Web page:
sat 19/09/2020

Classical Interviews

theartsdesk Q&A: Impresarios Victor and Lilian Hochhauser, Part 2

ismene Brown

In the second part of this historic career overview interview with the unique British impresarios, Victor and Lilian Hochhauser talk about their razor-edged relations with Soviet apparatchiks and the pressures they came under to prevent artist defections. Victor (who is a very engaging raconteur) reveals the lengths the Russians tried to go to stop Pierre Boulez conducting Berg in the USSR - liver-busting ceremonial vodka sessions, and a solution of Lewis Carrollian ludicrousness.

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theartsdesk Q&A: Impresarios Victor and Lilian Hochhauser, Part 1

ismene Brown

When the words "commercial" and "art" come together - as they do with the Bolshoi season currently at the Royal Opera House - odds are the glue between them is a three-word phrase "Victor Hochhauser presents". Victor and Lilian Hochhauser are the impresarios behind most Russian ballet seasons UK-wide, and they have a reputation for solid box-office commercial taste, which is easily dismissed as the safe option. But they are in their eighties now, and conservatism is forgivable.

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The Seckerson Tapes: Pianist Janina Fialkowska

Edward Seckerson What a trooper: Janina Fialkowska's musical sensibility has only been intensified by her extraordinary experiences

Canadian-born pianist Janina Fialkowska has an extraordinary story to tell: she's battled cancer in the muscle of her left shoulder, endured ground-breaking muscle-replacement surgery, and even, in another bizarre twist of fate, had her work "stolen" in the notorious Joyce Hatto recording scandal.

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theartsdesk Q&A: Donald Runnicles

Igor Toronyi-Lalic Conductor Donald Runnicles: 'I approach each and every concert with intensity, curiosity, also with a joy of knowing that it is unique'

Who's the greatest living British exponent of the late Romantic repertoire? Many would say Edinburgh-born conductor Donald Runnicles (b. 1954). Runnicles has spent the last 30 years quietly forging a formidable name for himself abroad, first, as a repetiteur in Mannheim, then as an assistant to Sir Georg Solti at Bayreuth, as guest conductor at the Vienna State Opera and, for the past two decades, musical director of San Francisco Opera. In 2007 the BBC Scottish Symphony Orchestra...

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theartsdesk Q&A: Actor Simon Russell Beale

Jasper Rees

The career of Simon Russell Beale (b. 1961) needs little introduction.

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theartsdesk Q&A: Composer George Crumb

Igor Toronyi-Lalic

George Crumb (b.1929) is one of the great American experimental composers of the 20th century. His delicate scores are characterised by a child-like sense of wonder and an array of instrumentation that appears to have hitched a ride from outer space. Crumb first came to the fore in the 1960s with Songs, Drones and Refrains of Death (1968), Night of the Four Moons (1969), inspired by and...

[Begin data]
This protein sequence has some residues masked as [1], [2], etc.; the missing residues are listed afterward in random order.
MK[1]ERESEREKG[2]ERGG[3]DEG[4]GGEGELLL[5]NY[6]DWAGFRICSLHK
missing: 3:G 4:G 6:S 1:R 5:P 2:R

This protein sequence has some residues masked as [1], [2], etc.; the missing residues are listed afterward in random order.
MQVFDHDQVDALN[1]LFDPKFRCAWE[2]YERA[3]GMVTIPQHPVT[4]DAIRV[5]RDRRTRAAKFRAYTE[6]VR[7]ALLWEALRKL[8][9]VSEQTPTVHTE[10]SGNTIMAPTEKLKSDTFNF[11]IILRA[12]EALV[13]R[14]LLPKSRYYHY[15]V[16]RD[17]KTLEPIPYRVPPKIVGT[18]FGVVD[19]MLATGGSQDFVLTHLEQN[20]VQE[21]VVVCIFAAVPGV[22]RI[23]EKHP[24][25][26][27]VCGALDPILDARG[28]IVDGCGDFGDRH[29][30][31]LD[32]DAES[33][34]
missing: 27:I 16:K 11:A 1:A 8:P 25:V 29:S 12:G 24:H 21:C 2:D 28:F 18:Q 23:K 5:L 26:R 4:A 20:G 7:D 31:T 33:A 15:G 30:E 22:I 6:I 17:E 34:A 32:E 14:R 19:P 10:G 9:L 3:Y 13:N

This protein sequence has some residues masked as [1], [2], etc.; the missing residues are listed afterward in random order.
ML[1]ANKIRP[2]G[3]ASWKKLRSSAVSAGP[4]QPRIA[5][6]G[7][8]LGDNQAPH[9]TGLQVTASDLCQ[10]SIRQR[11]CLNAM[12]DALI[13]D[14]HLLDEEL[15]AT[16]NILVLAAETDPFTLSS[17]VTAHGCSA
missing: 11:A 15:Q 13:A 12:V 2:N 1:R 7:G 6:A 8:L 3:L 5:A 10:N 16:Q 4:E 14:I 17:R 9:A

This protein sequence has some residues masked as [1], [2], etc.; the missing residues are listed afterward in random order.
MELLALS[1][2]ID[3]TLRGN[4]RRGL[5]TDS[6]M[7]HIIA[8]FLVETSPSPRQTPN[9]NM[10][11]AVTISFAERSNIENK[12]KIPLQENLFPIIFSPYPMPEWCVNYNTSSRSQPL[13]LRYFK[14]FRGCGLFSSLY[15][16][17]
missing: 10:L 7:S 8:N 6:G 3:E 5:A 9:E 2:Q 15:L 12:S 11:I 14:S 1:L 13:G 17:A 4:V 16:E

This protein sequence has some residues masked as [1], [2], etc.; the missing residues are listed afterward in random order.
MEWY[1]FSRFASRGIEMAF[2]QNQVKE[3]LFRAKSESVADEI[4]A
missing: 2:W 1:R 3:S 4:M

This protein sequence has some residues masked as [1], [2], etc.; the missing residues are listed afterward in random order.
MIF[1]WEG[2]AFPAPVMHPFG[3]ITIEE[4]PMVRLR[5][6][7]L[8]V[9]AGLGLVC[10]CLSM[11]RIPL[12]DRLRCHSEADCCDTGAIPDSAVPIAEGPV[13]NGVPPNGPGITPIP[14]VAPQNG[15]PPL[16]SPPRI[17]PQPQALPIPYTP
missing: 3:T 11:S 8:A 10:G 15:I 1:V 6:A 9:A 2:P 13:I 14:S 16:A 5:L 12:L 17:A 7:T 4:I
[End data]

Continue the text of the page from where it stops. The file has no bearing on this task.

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theartsdesk Q&A: Sir Charles Mackerras

Igor Toronyi-Lalic

At 84 years of age, Sir Charles Mackerras is one of the best-respected and best-loved operatic conductors working in the world today. He conducts Benjamin Britten's The Turn of the Screw for the English National Opera tonight and, despite bouts of ill health, found time to talk about his friendship - and falling out - with Britten, his time conducting the opera under Britten's watchful eye, his experiences in Prague...

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theartsdesk Q&A: Composer Sir Peter Maxwell Davies

Igor Toronyi-Lalic

There is no more extraordinary musical journey than that of Britain's leading living composer, Sir Peter Maxwell Davies (b.1934). In the 1960s, he was Britain's Stravinsky, at the heart and head of the modernist musical rebellion, provoking audience walkouts, outraging the musical powers that be and occasionally even hitting the news headlines. Today, as a Knight of the realm and a Master of the Queen’s Music, he finds himself in the very bosom of the British establishment.

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Meeting Katherine Jenkins

Robert Sandall

It’s pretty well understood that talent, good looks and hard work are not enough to guarantee you safe passage through the celebrity jungle nowadays. But for five years it looked as though they might be enough for Katherine Jenkins. Until recently the general view of Jenkins held that she was a nice, polite, touchingly naive, and unaffected young woman from Neath in South Wales, who just happened to be the most popular classically trained singer to emerge here in this century.

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